The mayor of Ukraine’s second-largest city was shot in the back and pro-Russia insurgents seized more government buildings Monday as the U.S. hit Russia with more sanctions for allegedly fomenting the unrest in eastern Ukraine.
Armed insurgents tacitly backed by Moscow are seeking more autonomy in the region — possibly even independence or annexation with Russia. Ukraine’s acting government and the West have accused Russia of orchestrating the unrest, which they fear Moscow could use as a pretext for an invasion.
Last month, Russia annexed Crimea weeks after seizing control of the Black Sea peninsula.
In a bid to ratchet up the pressure on Russian President Vladimir Putin, U.S. President Barack Obama announced new sanctions on seven Russian officials and 17 companies with links to Putin’s inner circle. The U.S. is also revoking licenses for high-tech items that could be used by the Russian military.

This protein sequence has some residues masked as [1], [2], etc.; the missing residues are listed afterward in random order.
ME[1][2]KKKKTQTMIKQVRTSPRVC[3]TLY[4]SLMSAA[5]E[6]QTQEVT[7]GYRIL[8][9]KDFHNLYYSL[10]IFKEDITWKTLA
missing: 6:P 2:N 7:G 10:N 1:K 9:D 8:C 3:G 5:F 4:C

The White House has said Russia’s involvement in the recent violence in eastern Ukraine is indisputable and warned that the U.S. and its partners were prepared to impose deeper penalties if Russia’s provocations continue.
Obama announced the sanctions while traveling in the Philippines, the last stop on a weeklong trip to Asia. He said that while his goal was not to target Putin personally, he was seeking to “change his calculus with respect to how the current actions that he’s engaging in could have an adverse impact on the Russian economy over the long haul.”